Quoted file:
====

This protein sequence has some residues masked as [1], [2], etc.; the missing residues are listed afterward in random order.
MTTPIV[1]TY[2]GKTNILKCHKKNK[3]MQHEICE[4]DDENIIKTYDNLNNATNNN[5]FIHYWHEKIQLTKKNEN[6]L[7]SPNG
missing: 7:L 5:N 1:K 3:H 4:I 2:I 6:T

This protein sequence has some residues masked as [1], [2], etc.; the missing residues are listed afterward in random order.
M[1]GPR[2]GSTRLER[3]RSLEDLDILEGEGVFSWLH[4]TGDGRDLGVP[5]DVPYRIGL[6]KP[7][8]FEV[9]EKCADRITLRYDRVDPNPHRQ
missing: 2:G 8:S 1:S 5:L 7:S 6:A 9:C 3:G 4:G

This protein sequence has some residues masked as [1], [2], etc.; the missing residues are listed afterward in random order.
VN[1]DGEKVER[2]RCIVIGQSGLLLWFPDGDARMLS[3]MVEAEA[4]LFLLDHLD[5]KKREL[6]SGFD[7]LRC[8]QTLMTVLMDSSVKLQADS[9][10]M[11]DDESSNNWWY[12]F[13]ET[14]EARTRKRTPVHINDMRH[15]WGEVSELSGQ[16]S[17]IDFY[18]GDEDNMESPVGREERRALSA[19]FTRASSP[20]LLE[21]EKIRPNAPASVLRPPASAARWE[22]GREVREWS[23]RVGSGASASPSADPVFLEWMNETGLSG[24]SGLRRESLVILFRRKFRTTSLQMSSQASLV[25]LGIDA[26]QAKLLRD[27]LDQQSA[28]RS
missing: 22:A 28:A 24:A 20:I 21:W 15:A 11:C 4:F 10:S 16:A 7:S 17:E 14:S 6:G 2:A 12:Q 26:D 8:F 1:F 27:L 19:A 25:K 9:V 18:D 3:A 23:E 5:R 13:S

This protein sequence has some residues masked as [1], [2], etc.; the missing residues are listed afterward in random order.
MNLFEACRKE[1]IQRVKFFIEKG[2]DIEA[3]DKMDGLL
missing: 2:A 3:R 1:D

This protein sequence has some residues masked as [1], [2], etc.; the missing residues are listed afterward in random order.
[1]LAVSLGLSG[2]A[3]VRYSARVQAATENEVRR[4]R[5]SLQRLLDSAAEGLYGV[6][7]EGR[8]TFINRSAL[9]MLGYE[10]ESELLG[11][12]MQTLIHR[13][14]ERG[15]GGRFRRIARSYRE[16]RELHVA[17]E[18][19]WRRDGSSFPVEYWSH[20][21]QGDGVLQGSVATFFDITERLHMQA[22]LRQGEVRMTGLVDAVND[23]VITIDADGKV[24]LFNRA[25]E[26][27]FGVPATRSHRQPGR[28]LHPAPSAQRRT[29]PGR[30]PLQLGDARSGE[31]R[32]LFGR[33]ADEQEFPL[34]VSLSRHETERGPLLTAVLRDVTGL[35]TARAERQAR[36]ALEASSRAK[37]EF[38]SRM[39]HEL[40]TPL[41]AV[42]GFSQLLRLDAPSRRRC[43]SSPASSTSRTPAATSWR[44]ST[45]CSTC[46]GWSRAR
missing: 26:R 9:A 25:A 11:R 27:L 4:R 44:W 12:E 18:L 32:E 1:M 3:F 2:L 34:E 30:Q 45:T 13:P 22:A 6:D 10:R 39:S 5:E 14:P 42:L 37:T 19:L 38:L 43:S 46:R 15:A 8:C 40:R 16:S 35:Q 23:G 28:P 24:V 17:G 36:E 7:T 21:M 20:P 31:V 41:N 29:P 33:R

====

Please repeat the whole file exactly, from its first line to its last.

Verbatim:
This protein sequence has some residues masked as [1], [2], etc.; the missing residues are listed afterward in random order.
MTTPIV[1]TY[2]GKTNILKCHKKNK[3]MQHEICE[4]DDENIIKTYDNLNNATNNN[5]FIHYWHEKIQLTKKNEN[6]L[7]SPNG
missing: 7:L 5:N 1:K 3:H 4:I 2:I 6:T

This protein sequence has some residues masked as [1], [2], etc.; the missing residues are listed afterward in random order.
M[1]GPR[2]GSTRLER[3]RSLEDLDILEGEGVFSWLH[4]TGDGRDLGVP[5]DVPYRIGL[6]KP[7][8]FEV[9]EKCADRITLRYDRVDPNPHRQ
missing: 2:G 8:S 1:S 5:L 7:S 6:A 9:C 3:G 4:G

This protein sequence has some residues masked as [1], [2], etc.; the missing residues are listed afterward in random order.
VN[1]DGEKVER[2]RCIVIGQSGLLLWFPDGDARMLS[3]MVEAEA[4]LFLLDHLD[5]KKREL[6]SGFD[7]LRC[8]QTLMTVLMDSSVKLQADS[9][10]M[11]DDESSNNWWY[12]F[13]ET[14]EARTRKRTPVHINDMRH[15]WGEVSELSGQ[16]S[17]IDFY[18]GDEDNMESPVGREERRALSA[19]FTRASSP[20]LLE[21]EKIRPNAPASVLRPPASAARWE[22]GREVREWS[23]RVGSGASASPSADPVFLEWMNETGLSG[24]SGLRRESLVILFRRKFRTTSLQMSSQASLV[25]LGIDA[26]QAKLLRD[27]LDQQSA[28]RS
missing: 22:A 28:A 24:A 20:I 21:W 15:A 11:C 4:F 10:S 16:A 7:S 17:E 14:S 6:G 2:A 12:Q 26:D 8:F 1:F 27:L 19:A 25:K 9:V 18:D 3:A 23:E 5:R 13:S

This protein sequence has some residues masked as [1], [2], etc.; the missing residues are listed afterward in random order.
MNLFEACRKE[1]IQRVKFFIEKG[2]DIEA[3]DKMDGLL
missing: 2:A 3:R 1:D

This protein sequence has some residues masked as [1], [2], etc.; the missing residues are listed afterward in random order.
[1]LAVSLGLSG[2]A[3]VRYSARVQAATENEVRR[4]R[5]SLQRLLDSAAEGLYGV[6][7]EGR[8]TFINRSAL[9]MLGYE[10]ESELLG[11][12]MQTLIHR[13][14]ERG[15]GGRFRRIARSYRE[16]RELHVA[17]E[18][19]WRRDGSSFPVEYWSH[20][21]QGDGVLQGSVATFFDITERLHMQA[22]LRQGEVRMTGLVDAVND[23]VITIDADGKV[24]LFNRA[25]E[26][27]FGVPATRSHRQPGR[28]LHPAPSAQRRT[29]PGR[30]PLQLGDARSGE[31]R[32]LFGR[33]ADEQEFPL[34]VSLSRHETERGPLLTAVLRDVTGL[35]TARAERQAR[36]ALEASSRAK[37]EF[38]SRM[39]HEL[40]TPL[41]AV[42]GFSQLLRLDAPSRRRC[43]SSPASSTSRTPAATSWR[44]ST[45]CSTC[46]GWSRAR
missing: 26:R 9:A 25:A 11:R 27:L 4:R 44:W 12:E 18:L 32:E 1:M 3:F 2:L 34:E 30:Q 45:T 13:P 22:A 6:D 10:R 39:S 5:E 14:P 42:L 37:T 19:L 38:L 43:S 46:R 15:A 8:C 40:R 16:S 35:Q 23:G 28:P 24:V 17:G 36:E 7:T 21:M 20:P 31:V 41:N 29:P 33:R